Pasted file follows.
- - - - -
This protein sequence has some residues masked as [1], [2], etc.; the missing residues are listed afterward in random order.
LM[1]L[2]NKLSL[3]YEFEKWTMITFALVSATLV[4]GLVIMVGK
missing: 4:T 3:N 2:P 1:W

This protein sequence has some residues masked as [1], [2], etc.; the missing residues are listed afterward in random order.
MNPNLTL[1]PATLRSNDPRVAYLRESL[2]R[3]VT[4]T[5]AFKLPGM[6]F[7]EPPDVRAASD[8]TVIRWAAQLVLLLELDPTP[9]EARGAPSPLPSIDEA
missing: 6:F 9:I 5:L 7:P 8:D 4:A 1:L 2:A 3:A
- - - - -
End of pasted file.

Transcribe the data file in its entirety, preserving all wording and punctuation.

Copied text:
This protein sequence has some residues masked as [1], [2], etc.; the missing residues are listed afterward in random order.
LM[1]L[2]NKLSL[3]YEFEKWTMITFALVSATLV[4]GLVIMVGK
missing: 4:T 3:N 2:P 1:W

This protein sequence has some residues masked as [1], [2], etc.; the missing residues are listed afterward in random order.
MNPNLTL[1]PATLRSNDPRVAYLRESL[2]R[3]VT[4]T[5]AFKLPGM[6]F[7]EPPDVRAASD[8]TVIRWAAQLVLLLELDPTP[9]EARGAPSPLPSIDEA
missing: 6:F 9:I 5:L 7:P 8:D 4:A 1:L 2:A 3:A